TAIWAN'S NATIONALISM HAS BEEN ESTABLISHED: VICE PRESIDENT
Taipei, April 19 (CNA) Vice President Annette Lu said Monday that the results of the March 20 presidential election have established Taiwan nationalism.
Speaking at a tea party she hosted for journalists, Lu said it is very clear that there exists a Taiwan-centric consciousness in the mind of the majority of Taiwan's people given that President Chen Shui-bian, who insists in defending the status quo of Taiwan's sovereignty, obtained 6.47 million votes, or more than 50 percent of the total in the presidential poll, an increase of nearly 1.5 million votes over the number of votes he received four years ago during the 2000 election.
The "one China" principle as stipulated in the Shanghai Communique jointly signed by the United States and mainland China in 1972 should be revised because it is a product of the Cold War, Lu added.
The United States signed the document in order to court Beijing to play a role against the now-defunct Soviet Union at the expense of Taiwan's interests, Lu went on, adding that it is rare for a document on international politics to remain unchanged for more than 30 years.
The election results have challenged the existing U.S. concept of the future of the Taiwan people, Lu added without elaborating.
She expressed the hope that U.S.-Taiwan relations will be further strengthened after May 20, when Chen and herself will be sworn in for another four-year term.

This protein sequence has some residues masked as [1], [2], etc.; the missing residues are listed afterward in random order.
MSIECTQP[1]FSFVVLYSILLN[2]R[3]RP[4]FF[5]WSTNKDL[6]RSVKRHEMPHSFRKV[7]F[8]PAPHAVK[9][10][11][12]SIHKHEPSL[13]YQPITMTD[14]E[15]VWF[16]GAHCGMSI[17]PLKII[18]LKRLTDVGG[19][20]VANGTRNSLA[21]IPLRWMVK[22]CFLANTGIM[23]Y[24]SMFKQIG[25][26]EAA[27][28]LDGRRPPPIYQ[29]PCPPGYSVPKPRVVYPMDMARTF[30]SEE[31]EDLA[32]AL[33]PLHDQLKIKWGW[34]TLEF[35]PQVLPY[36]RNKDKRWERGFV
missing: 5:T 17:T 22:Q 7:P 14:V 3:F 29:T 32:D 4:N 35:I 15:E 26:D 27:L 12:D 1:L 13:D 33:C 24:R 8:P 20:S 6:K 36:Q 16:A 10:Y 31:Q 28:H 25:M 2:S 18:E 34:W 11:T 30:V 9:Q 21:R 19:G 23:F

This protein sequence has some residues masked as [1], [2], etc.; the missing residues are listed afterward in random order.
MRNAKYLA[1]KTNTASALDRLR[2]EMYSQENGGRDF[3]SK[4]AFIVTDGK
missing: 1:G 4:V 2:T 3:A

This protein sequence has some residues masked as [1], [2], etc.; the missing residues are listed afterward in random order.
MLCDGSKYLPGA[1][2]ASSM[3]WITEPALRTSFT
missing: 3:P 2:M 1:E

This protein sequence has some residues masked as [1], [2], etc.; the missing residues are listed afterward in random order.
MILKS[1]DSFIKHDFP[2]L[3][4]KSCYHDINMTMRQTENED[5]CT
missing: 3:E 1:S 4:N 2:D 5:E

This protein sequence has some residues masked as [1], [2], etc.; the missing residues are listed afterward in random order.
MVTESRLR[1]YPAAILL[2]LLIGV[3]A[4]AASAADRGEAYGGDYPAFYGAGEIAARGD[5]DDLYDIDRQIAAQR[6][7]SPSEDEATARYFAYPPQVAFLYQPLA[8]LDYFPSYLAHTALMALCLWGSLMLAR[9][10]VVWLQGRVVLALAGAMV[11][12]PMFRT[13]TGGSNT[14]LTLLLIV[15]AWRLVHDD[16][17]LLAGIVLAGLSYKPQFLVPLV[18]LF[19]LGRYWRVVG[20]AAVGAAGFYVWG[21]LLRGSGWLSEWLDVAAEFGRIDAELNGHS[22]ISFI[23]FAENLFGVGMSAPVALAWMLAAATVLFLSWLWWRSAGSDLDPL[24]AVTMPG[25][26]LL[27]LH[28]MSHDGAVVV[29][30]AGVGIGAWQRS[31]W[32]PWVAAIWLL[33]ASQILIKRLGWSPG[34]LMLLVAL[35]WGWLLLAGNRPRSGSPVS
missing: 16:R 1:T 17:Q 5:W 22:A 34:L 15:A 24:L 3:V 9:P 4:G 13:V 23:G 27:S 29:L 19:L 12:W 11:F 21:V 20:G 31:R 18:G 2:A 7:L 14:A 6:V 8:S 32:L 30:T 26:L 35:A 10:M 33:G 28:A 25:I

Furthermore, the vice president said, it is Beijing that is making the so-called Taiwan issue internationalized by pressing foreign nations to oppose Taiwan's referendum, not to send congratulations to Chen after he won the election, and not to send representatives to attend Chen's inauguration. "These facts are evidence that Taiwan is not part of the People's Republic of China," Lu pointed out.
Referring to domestic affairs, the vice president claimed that Taiwan has no problems with divisions between ethnic groups.
The problems are raised and exaggerated by "certain figures" who are trying to avoid Taiwan's national identity, Lu claimed.
She called on the opposition "pan blue alliance, " whose ticket formed by Kuomintang Chairman Lien Chan and People First Party Chairman James Soong lost the presidential poll by a slim margin of 0.22 percent or 29,518 votes out of more than 13 million cast, to allow the judicial authorities to settle the election disputes.
Taiwan should not have rivalry among its various ethnic groups and the stability of the country can only be maintained when the rule of law is respected, Lu noted.
(By Huang Kwang-chun)
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